Paperdoll Ancestry with Lisa
August 2020 marks the 100th anniversary of the 19th amendment to the U.S. Constitution, which recognized women’s right to vote. The Suffrage Movement grew out of the Anti-Slavery Movement where White Women left Black Women behind.
Racism and Sexism were Bound Together in the Fight to Vote. Black Suffragettes that White Suffragettes Tried to Leave Behind
Forever Moving Forward
In the midst of the COVID pandemic and continually protect of racial injustice its now or never to help get out the vote. Pardon the cliche but hopefully it can bridge the class divide within the Black community.
In the past several months, some of my own veils have been ripped off with the threat of contracting COVID and wrongful deaths by the hands of the police especially Breonna Taylor's. I'm really feeling how close I am to the reality of succumbing to either of these travesties. While I've always known that being born into a black body is historically political, now is the time that it rings real feelings of threat at least for me. I ask myself: 'What if I catch COVID and need emergency intensive medical treatment?' 'What if the police break into my home and begin shooting without warning?' Then I have to ask myself, 'Have these scenarios ever been unique prospects for a Black woman to consider'? The bottom line is why not? After 156 years since Emancipation as a Black woman descended from enslaved and free people the price on my life has discretionary value, even today, simply due to the color of my skin.
How do I know, you may ask. For one. These are some of the questions that knowing my family history helps to lend fact. After researching, organizing and analyzing my own genealogy findings, I know the names of some of my ancestors that were enslaved, I know the names of several that were free or born free before the Civil War and I know the names of several that fought in all of the American wars post the Revolutionary War. Although I am a hairline close to locating a patriot connection in my family line. All this to say, the 'good fight' for justice and the protection of rights is seemingly a never ending battle but one that needs to be chronicled generation after generation because not only does our life matter, we are the lives rooted to all those that have built this country. Its not a comparison or an argument. A plain ole FACT. To that end. I salute the honor of my own ancestors and those more familiar to history in this post.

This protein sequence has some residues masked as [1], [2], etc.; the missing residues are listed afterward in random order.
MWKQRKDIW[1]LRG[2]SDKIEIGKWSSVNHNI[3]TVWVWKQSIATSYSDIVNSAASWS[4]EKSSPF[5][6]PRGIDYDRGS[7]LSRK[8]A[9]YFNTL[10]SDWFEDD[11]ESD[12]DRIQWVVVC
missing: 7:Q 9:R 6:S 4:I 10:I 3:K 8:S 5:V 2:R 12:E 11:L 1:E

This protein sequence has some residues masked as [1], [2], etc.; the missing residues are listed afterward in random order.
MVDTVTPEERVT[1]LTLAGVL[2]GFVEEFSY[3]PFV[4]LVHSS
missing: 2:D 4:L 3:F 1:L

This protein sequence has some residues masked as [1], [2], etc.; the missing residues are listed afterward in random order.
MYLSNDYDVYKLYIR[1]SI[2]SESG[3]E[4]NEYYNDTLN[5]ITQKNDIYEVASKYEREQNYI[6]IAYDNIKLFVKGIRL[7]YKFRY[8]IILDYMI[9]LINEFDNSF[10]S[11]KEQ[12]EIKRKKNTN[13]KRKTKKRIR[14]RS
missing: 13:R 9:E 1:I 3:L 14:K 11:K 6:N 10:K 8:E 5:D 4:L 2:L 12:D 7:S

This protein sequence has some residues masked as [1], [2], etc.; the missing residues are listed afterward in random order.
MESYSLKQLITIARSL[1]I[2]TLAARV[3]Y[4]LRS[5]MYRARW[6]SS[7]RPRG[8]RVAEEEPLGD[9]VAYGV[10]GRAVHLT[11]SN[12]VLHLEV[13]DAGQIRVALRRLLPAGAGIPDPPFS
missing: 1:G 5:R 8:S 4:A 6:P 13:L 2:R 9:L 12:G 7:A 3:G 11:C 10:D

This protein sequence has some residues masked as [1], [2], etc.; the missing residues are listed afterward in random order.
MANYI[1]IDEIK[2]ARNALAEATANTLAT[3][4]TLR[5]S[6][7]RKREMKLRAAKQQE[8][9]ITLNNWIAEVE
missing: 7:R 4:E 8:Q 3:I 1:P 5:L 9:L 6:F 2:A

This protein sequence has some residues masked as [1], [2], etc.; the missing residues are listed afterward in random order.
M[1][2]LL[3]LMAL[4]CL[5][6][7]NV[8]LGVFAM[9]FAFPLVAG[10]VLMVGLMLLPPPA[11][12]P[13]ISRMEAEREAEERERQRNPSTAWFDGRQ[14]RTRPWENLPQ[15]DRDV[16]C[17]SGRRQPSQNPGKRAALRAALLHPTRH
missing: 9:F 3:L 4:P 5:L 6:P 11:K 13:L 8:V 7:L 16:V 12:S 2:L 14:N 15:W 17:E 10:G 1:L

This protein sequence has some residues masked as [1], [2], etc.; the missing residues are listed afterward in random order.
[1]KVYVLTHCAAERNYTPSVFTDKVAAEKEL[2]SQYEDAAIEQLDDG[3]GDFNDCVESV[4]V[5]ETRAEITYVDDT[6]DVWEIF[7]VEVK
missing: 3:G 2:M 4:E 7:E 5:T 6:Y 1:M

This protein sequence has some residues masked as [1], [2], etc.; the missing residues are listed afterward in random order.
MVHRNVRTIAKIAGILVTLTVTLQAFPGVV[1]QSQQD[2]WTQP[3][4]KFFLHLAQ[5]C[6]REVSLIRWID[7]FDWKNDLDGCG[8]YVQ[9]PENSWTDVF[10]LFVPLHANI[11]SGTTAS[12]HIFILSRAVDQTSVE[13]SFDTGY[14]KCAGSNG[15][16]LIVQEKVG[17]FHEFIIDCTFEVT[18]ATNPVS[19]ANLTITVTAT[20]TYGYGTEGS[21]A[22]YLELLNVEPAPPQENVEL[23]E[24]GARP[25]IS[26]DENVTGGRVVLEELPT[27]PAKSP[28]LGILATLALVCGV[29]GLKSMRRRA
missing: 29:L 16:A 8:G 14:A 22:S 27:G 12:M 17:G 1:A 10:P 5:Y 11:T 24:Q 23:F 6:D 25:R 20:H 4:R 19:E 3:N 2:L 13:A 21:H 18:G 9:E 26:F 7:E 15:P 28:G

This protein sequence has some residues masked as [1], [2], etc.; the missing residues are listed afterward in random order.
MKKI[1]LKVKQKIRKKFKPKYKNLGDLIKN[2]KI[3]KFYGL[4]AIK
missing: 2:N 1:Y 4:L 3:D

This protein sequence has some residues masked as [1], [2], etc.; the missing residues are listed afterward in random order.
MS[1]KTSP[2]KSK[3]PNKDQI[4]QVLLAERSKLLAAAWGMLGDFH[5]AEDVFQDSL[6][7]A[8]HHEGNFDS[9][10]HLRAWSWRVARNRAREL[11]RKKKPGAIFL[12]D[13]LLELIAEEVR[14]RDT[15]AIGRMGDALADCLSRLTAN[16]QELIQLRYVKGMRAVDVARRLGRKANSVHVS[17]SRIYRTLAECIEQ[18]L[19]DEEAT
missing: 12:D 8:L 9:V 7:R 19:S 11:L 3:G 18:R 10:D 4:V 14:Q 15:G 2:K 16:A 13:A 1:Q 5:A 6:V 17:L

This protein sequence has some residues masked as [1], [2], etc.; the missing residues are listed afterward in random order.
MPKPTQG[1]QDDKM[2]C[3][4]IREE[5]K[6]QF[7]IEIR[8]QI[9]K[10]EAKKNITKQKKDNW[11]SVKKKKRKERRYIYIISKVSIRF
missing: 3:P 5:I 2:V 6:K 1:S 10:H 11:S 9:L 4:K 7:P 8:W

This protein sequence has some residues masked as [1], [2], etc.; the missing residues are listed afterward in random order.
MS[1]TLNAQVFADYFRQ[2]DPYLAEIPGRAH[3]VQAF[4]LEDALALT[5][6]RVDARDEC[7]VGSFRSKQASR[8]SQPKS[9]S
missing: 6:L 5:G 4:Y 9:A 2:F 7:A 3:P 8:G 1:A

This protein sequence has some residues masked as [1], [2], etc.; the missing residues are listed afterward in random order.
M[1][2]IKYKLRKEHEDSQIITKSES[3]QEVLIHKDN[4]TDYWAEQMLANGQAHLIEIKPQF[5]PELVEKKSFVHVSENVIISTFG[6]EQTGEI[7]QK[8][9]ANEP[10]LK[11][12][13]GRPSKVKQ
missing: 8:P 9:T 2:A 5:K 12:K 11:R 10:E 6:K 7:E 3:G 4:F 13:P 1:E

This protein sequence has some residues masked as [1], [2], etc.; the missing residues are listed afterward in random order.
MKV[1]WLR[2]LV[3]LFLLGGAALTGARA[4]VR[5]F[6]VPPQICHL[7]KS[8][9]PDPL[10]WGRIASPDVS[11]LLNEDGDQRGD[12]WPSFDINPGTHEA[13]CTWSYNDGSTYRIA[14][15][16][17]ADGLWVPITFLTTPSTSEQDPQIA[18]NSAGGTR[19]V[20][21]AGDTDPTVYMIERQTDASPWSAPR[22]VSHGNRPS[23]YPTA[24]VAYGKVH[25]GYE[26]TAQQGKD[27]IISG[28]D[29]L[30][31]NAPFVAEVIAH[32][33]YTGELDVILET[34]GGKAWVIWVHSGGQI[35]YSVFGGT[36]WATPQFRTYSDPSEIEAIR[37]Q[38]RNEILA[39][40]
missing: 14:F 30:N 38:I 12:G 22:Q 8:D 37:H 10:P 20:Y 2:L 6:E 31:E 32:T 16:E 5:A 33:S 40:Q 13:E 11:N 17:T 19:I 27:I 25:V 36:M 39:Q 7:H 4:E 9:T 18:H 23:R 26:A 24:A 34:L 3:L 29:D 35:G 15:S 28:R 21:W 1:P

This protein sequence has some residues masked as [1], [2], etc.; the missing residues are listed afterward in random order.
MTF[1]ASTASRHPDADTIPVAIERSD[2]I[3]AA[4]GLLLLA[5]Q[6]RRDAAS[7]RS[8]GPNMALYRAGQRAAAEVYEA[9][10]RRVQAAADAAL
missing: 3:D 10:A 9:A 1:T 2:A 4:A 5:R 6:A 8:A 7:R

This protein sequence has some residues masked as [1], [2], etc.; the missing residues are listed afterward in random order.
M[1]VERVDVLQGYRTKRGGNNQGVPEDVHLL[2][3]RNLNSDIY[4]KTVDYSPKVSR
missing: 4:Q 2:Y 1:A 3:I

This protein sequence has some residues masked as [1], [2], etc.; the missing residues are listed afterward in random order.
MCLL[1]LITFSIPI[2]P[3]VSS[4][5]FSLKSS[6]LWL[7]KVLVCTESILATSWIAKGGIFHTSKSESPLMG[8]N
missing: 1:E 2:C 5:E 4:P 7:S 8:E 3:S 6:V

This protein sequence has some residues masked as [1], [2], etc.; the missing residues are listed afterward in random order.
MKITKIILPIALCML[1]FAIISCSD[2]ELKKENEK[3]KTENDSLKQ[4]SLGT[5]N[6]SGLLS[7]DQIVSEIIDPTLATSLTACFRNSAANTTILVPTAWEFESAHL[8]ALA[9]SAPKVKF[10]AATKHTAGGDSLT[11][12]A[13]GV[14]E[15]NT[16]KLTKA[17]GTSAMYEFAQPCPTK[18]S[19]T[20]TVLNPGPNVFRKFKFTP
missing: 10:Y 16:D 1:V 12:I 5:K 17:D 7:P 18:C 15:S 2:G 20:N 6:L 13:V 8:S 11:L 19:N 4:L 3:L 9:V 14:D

'Since Trump has taken office I too have witnessed and experienced frequent hostilities by white people. Racial slurs and the finger frustration driveby's are no longer a surprise. Some white people were literally very so frustrated with having to mask their racial microagressions when a Black president was in office. As I spend most of my time reading, researching and writing about the past experiences of Black family histories, I shouldn't be surprised. But I am and I do get surprised when I find myself being really clear about our present reality. 'When someone wins someone loses' is one of my favorite doses of reality. But lets look at the history of the suffrage movement. While I won't give a history or a sociology lesson, we can agree to be familiar with several of the leading Black suffragettes. And are we now more aware with recent media coverage on the historical participation of Black sororities in getting out in support of the rights for black men and women to have the vote. Then we experience white women giving up on supporting even Black men in voting rights in order to safeguard their own.
All this to say, where are we now? Where do we stand in crossing class lines within our own community, in a reciprocal way? Its not just a matter of hierarchy. Those that feel looked down upon also need to lend extra patience and consideration to receive the message and without focusing on the body of the messenger. We all know the loaded terms.... ratchet, bougie, nasty, to name a few. Now if we can make some of these moves with rhyme and rhythm for social media, for goodness sakes lets do the necessary work to help bridge the victory for the Biden-Harris ticket.
In the news
'The centennial, coming the same year as the 55th anniversary of the Voting Rights Act and the 150th anniversary of the 15th Amendment — the amendment that granted Black men the right to vote — marks just one of several major anniversaries in America's complex voting rights history.' via P.R. Lockhart NBC News
"For Black women, our right to vote is only secured with the passage of the Voting Rights Act of 1965," said Valethia Watkins - Director, Howard University Women’s Studies Graduate Certificate Program| Africana Studies Professor.